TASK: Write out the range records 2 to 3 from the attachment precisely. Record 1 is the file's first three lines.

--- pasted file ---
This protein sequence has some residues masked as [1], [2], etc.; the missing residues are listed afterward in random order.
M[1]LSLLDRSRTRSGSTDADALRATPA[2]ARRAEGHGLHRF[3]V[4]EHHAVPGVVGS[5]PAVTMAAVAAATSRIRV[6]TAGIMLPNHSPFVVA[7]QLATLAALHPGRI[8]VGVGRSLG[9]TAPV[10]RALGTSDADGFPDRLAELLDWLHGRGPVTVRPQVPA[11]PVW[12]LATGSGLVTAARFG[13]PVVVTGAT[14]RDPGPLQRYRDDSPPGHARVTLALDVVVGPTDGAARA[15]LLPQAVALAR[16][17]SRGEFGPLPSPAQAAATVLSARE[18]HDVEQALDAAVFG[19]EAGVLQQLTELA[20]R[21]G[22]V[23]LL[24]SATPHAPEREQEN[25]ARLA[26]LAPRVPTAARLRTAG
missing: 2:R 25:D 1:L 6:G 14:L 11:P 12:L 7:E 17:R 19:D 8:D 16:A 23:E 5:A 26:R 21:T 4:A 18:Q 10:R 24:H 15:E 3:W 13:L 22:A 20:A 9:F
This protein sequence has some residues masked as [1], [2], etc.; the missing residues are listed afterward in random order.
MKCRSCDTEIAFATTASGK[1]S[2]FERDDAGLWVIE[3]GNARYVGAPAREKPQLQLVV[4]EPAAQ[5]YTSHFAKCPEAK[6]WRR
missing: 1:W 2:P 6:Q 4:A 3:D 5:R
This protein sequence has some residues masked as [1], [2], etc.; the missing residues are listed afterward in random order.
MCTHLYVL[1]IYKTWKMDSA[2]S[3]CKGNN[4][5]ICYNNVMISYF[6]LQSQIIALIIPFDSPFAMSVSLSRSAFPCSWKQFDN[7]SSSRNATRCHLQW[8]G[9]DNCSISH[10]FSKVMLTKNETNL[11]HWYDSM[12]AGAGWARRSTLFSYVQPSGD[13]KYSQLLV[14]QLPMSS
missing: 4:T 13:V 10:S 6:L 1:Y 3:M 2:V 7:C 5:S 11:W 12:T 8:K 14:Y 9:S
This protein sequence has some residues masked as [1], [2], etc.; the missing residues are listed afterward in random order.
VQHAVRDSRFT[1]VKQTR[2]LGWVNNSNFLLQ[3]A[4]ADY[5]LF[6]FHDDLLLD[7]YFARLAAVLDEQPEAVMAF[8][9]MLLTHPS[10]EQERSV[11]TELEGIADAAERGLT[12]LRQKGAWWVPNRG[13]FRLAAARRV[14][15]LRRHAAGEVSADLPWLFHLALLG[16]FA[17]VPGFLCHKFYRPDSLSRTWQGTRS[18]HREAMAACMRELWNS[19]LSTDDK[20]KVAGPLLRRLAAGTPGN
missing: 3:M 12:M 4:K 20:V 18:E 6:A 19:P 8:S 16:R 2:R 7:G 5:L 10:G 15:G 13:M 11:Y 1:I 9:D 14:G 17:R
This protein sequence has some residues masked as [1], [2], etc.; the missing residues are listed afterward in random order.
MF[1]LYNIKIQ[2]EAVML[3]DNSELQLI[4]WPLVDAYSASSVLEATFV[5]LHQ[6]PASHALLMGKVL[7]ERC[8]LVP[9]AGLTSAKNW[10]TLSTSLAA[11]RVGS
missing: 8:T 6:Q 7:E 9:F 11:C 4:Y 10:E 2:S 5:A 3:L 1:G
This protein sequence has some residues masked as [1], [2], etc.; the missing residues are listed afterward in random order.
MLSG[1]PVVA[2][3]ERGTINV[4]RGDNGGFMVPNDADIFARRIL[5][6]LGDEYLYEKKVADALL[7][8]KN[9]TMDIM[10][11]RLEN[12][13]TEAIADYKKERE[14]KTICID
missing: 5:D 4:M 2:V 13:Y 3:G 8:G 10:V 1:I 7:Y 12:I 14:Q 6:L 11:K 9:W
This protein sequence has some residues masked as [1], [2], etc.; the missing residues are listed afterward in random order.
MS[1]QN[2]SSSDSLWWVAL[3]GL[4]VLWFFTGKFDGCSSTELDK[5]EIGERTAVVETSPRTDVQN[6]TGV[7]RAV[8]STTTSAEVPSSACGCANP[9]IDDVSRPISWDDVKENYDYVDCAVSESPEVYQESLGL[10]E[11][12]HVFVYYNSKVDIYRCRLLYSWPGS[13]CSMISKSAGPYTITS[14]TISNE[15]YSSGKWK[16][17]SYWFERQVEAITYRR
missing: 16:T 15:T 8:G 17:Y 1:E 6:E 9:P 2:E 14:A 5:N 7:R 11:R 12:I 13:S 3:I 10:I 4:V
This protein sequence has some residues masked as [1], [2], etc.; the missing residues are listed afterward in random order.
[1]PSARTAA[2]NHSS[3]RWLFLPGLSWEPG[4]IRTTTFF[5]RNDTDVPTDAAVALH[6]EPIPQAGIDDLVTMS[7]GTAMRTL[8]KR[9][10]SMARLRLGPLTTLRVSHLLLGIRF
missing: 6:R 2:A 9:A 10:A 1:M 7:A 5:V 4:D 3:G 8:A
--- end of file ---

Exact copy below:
This protein sequence has some residues masked as [1], [2], etc.; the missing residues are listed afterward in random order.
MKCRSCDTEIAFATTASGK[1]S[2]FERDDAGLWVIE[3]GNARYVGAPAREKPQLQLVV[4]EPAAQ[5]YTSHFAKCPEAK[6]WRR
missing: 1:W 2:P 6:Q 4:A 3:D 5:R
This protein sequence has some residues masked as [1], [2], etc.; the missing residues are listed afterward in random order.
MCTHLYVL[1]IYKTWKMDSA[2]S[3]CKGNN[4][5]ICYNNVMISYF[6]LQSQIIALIIPFDSPFAMSVSLSRSAFPCSWKQFDN[7]SSSRNATRCHLQW[8]G[9]DNCSISH[10]FSKVMLTKNETNL[11]HWYDSM[12]AGAGWARRSTLFSYVQPSGD[13]KYSQLLV[14]QLPMSS
missing: 4:T 13:V 10:S 6:L 1:Y 3:M 2:V 7:C 5:S 11:W 12:T 8:K 14:Y 9:S